It’s true – pretty much everything old can become new again.
Dungeons & Dragons, the role-playing game in which fate can change with a toss of the dice, is racking up the best sales in its 46-year history. Teens weaned on iTunes are falling in love with vinyl. And fashionistas are stomping all over Instagram and Pinterest in combat boots.
Sharing items enjoyed by earlier generations helps families, friends and peers find a new way to connect, experts say.
“In today’s turbulent world, a lot of consumers take comfort in the designs of the past,” says Neil Saunders, managing director of the retail consultancy GlobalData. “There is something reassuring about retro products, many of which are also seen as being authentic because of their heritage.”
Lucas Davey, 22, a senior at Plymouth State University in New Hampshire, began playing Dungeons & Dragons during his freshman year. It’s become a weekly ritual he looks forward to.
“Being introduced to it by older people in your life can definitely (make an experience) … cool,” Davey says, adding that one of his friends discovered the game through his father.
In addition to enjoying playing characters immersed in a fantasy world, Davey says he appreciates the camaraderie of the tabletop game.
“Just sitting in the room with people, just hanging out … is what drives me to it,” he says.
Old-school tech, fashion are in vogue
The NPD Group, a market research company, has also spotted the retro trend. Sales of classic sneakers were up 13% in November compared with the previous year, the group says, and purchases of fanny packs – which spent decades as a fashion don’t – soared 106%.
Old-school technology is also making a comeback. The iPod, which debuted in the early 2000s, and the Game Boy, a handheld console that emerged in the late ’80s, are among the top trending items on Pinterest, the image-sharing site that has more than 300 million users.
“There’s a really strong theme of nostalgia on the platform,” says Swasti Sarna, Pinterest’s insights manager. It’s a way for users “to see things that remind them of their childhood, or maybe connect them with people like their grandparents.”
Generation Z, which loves all things ’90s, posts pictures of sweatshirts portraying the Powerpuff Girls, some of that decade’s animated superheroes. Pinterest users search for suggestions on how to display photos taken with Polaroid cameras rather than a smartphone. “Combat boots are trending like crazy,” Sarna says.
Shay Studley Toland said a round of record shopping became a family affair, when she, her husband, Brian, and their two children, Maeve, 15, and Aidan, 17, visited Inclusion Records, a shop in Norwell, Massachusetts.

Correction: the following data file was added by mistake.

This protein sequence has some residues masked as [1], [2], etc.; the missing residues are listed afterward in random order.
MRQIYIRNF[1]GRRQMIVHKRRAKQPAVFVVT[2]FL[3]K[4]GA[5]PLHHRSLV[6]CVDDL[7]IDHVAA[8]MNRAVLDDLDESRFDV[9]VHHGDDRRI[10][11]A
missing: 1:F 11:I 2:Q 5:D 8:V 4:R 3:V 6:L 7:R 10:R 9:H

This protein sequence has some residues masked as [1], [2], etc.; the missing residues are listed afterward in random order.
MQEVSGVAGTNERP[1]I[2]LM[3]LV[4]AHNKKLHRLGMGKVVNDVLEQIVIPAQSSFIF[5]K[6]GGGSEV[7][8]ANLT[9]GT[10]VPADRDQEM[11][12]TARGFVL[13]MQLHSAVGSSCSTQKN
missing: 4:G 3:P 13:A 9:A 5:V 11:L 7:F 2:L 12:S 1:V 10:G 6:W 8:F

“We’re fairly new to the vinyl phenomenon,” says Toland who lives with her family in Duxbury, Massachusetts. The visit “made me nostalgic for when I would spend hours at Tower Records in Boston while I was at school at Northeastern University.”
Toland and her husband gave their kids record players for Christmas. The generational divide became apparent in the choices the family members made during their stop at the record store. Toland’s son searched for A$AP Rocky while her husband scanned the stacks for albums by Foo Fighters and U2.
The outing is what mattered most.
“So much shopping is done online, but there’s nothing better than flipping through rows of vinyl records,” Toland says. “I was happy to share that experience with my kids.”
Retro with a twist
These throwbacks aren’t always exact replicas of what previous generations enjoyed. Often they have their own modern twist.
Dungeons & Dragons’ creators revamped the rules for their latest edition of the game to help entice new players. Today’s turntables often are Bluetoothenabled, meaning they can connect wirelessly to speakers and earbuds. White combat boots are sold side by side with the more traditional shades of brown, black and green.
It’s the old-school vibe that makes retro products popular.
Rebekah Hill, 23, came of age when songs were downloaded and streamed, but when she was a teenager, she asked for a record player for Christmas.
Hill’s mother, Victoria, found her daughter’s desire for a record player interesting.
“I found it amusing that she would want it when everything is about new technology,” says Hill who lives in Plainwell, Michigan. “When she got into her first off-campus house rental, it was one of the first things she had us bring out to her.”
Follow Charisse Jones on Twitter @charissejones